Dr. Francis Landey Patton
Dr. Francis Landey Patton was the twelfth president of Princeton University, one of the prestigious Ivy League Universities.
He was born on February 22, 1843 in Warwick Parish, attended Warwick Academy, and worshiped at Christ Church in Warwick.
He went abroad to school, and studied at Knox College, the University of Toronto, and graduated from Princeton Theological Seminary in 1865.
He was ordained to the Presbyterian ministry in June 1865, and served as a minister at various locations from 1865 and 1881, and as a professor at McCormick Seminary in Chicago from 1871 till 1881.
Mr. Patton was extremely conservative and highly opposed to the spread of liberal Christianity in his denomination; the Presbyterian Church.
He brought charges of heresy in 1874 against David Swing [a confidant of President Abraham Lincoln], and was prosecuting attorney at Swing’s trial, a case he lost but gained a great reputation as a champion of orthodoxy.
He wrote a number of papers and books, amongst them ‘The Inspiration of the Scriptures‘ which was published in 1869. A copy of this work has been digitized and is available below. [It is 152 pages, so it may take a while to load.]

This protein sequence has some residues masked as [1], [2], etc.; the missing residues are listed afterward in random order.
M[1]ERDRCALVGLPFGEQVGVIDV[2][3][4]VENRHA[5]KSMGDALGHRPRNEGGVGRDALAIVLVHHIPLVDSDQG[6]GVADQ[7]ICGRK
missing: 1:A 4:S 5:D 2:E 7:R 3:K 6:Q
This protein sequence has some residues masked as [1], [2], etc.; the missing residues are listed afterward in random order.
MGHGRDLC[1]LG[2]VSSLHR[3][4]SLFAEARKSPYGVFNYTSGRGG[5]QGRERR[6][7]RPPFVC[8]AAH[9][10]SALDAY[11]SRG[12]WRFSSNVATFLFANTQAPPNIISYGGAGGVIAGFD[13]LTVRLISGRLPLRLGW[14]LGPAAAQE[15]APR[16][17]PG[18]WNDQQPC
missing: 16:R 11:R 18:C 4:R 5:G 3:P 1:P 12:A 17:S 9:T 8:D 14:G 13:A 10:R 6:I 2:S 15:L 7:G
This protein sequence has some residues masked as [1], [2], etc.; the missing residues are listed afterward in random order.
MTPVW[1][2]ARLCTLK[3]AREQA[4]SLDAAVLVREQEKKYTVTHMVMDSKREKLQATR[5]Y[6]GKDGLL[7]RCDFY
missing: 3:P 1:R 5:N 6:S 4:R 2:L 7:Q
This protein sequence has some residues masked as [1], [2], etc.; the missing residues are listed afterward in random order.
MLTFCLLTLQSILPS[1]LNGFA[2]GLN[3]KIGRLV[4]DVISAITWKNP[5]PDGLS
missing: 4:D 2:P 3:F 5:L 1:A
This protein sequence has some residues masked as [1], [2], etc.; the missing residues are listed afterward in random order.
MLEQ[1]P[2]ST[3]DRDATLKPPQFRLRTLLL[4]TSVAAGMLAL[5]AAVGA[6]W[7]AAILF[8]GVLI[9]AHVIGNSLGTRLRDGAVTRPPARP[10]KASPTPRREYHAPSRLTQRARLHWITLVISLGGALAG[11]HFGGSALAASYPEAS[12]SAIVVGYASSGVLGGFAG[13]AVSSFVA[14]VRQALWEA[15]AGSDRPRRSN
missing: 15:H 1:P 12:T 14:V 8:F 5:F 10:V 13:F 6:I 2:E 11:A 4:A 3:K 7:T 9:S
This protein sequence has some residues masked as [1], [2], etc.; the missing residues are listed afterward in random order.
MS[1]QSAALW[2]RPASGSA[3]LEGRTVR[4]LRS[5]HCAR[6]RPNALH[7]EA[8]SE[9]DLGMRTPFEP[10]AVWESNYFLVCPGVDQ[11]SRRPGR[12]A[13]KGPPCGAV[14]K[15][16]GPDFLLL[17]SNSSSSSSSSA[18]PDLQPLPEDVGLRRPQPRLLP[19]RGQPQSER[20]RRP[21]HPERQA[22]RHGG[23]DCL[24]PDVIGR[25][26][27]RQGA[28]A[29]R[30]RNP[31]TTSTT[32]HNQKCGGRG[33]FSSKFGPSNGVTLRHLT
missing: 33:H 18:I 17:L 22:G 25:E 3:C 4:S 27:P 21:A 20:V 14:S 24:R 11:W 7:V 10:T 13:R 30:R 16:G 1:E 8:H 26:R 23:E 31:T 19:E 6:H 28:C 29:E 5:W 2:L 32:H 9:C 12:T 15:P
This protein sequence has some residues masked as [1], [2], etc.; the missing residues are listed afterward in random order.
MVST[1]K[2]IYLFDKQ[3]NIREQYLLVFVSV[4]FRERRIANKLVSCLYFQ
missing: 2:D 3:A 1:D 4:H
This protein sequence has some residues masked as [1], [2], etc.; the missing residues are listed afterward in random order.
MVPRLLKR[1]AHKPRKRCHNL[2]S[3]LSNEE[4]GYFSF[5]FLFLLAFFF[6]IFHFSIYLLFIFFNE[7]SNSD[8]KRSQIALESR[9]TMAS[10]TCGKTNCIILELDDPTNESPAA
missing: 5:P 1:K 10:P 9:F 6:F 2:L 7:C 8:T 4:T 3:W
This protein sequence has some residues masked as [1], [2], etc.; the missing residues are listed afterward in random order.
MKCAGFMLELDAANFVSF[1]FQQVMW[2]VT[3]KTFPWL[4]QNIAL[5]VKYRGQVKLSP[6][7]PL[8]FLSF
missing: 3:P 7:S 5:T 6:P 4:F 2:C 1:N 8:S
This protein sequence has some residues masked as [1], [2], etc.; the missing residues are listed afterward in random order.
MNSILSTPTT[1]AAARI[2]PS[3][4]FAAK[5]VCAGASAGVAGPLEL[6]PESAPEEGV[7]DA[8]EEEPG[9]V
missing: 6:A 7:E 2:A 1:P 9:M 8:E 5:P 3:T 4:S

In 1888, he was elected president of the College of New Jersey [which in 1896 became Princeton University]. His appointment was criticized by some alumni as Patton was not an American citizen, and others feared he would preach rather then teach. He eventually won over a large number of his detractors.
During Mr. Patton’s time as university president, he appointed many prominent Princeton professors, including future American President Woodrow Wilson.
Mr. Patton announced the name change from “the College of New Jersey” to “Princeton University” in 1896.
During his time in the United States, it was his custom to spend a portion of time back in Bermuda each year. He retired in 1913, and returned to Bermuda where he lived at Carberry Hill in Warwick. He died on November 25, 1932.
In 1950 the Francis Patton Primary School in Hamilton Parish was named after him, and in 2007 a commemorative stamp [pictured on the left] was issued in his honour as part of the ‘Pioneers of Progress’ series.